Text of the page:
The town of Stratford uses the old ATSF depot as a museum. It is a wood frame building several hundred yards east of the actual crossing.

Richard C. Hitchcock provided much of this info through an e-mail posting.

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SWEETWATER -- ATSF SHOPS

The BNSF (ex-ATSF) Clovis - Temple main line and UP (ex-MP, exx-T&P) main cross to the east of the city. North of the city is the site of the former ATSF shops, and there are generally several locos in the area. To get there from I-20, go north on TX-70 all the way through the city. Once you're back in the country, TX-70 will veer from a northeast to a straight north bias. It is on this curve that it crosses the BNSF main line. There is a sign for the railroad on TX-70.

Kudos to John Walker, now a resident of North Carolina, for this entry.

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TEMPLE -- ATSF DEPOT

Temple, in north central Texas, is a railroad town. Those of you who don't think any town in Texas can be a railroad town haven't been to Temple. This has been the site of ATSF might northeast of Houston for many, many years. Today, the BNSF Fort Worth, Lampasas, and Galveston subdivisions come together here. Traffic ranges from hot dog Z's to unit grain and coal to sputtering locals.

From I-35, exit at Central Avenue, and head east, towards downtown. You'll cross over part of the large BNSF yard in town, and at the first traffic light past the overpass, make a right turn (following the Amtrak station sign). Directly in front of you will be the parking lot of the Santa Fe Depot, now being restored as the local railroad and heritage museum. There is a BNSF locomotive facility here, and pictures can be had from the parking lot, but generally are best taken fairly early in the morning (with the best photo lighting on summer mornings). Bring a cooler, buddy!

With thanks to Joshua Chlapek of Temple for this good information.

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TEMPLE -- BNSF FUEL FACILITY (June 30, 2000)

From I-35, exit at Central Avenue, and head east, towards downtown. Take a right (south) onto 8th Street/Martin Luther King Boulevard. Follow 8th as it crosses Avenue H, and several blocks south of there, makes a turn to the left. This is the last left you can make before 8th Street dead-ends. As you turn left, you are entering Taylor Road. After you cross the Union Pacific tracks at Cobel Siding, you will see a bend in the road ahead, and an intersection with an overpass. The road on the overpass is 24th Street, and the overpass crosses over the north end of BNSF's six-track fuel facility. There are roads that access the facility; however, they are all clearly posted as no trespassing, and are often patrolled. This spot is best used for "eye-balling" what trains are waiting to depart.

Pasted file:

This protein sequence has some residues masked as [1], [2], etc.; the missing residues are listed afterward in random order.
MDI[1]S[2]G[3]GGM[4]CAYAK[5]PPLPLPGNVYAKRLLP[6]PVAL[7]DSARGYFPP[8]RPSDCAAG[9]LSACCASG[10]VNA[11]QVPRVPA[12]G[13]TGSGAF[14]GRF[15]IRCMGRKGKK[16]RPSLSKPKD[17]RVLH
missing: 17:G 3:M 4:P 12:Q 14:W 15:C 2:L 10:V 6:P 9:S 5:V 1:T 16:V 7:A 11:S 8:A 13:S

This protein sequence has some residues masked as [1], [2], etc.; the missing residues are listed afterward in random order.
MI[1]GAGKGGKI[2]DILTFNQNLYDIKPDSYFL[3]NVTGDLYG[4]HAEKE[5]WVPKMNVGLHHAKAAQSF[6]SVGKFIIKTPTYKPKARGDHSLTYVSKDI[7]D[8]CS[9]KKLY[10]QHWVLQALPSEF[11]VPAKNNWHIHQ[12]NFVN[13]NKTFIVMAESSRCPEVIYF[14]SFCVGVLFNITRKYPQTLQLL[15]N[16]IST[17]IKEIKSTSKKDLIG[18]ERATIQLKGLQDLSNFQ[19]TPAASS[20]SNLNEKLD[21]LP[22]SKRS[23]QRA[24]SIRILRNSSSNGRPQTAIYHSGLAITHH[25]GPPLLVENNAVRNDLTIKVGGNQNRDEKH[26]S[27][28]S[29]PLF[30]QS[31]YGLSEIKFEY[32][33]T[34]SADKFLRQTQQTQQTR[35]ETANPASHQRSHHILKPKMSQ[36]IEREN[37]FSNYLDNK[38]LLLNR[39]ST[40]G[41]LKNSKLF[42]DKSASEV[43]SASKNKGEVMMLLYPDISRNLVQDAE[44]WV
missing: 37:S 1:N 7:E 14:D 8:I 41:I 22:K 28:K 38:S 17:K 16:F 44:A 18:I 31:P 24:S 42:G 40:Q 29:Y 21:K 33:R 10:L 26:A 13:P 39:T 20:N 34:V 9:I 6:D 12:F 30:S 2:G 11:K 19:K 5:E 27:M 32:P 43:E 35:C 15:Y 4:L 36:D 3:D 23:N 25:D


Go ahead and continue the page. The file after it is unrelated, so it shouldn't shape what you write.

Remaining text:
With thanks to Joshua Chlapek of Temple for this good information.

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TEMPLE -- MKT DEPOT

From I-35, exit at Central Avenue, and head east, towards downtown. Indeed, continue past the BNSF tracks and Amtrak depot's parking lot (the depot itself is difficult to see), until you eventually come to the ex-Katy depot by Union Pacific's ex-MKT ("Katy") tracks. The depot has a mission-style architecture, featuring a tall tower with a concrete "Missouri-Kansas-Texas Railway Co. of Texas" emblem on it. A few good pix can be had here and from the Adams Avenue overpass immediately next to it, but in this area of town, alas, having a least one male railfanning companion along is highly recommended.

With thanks to Joshua Chlapek of Temple for this good information.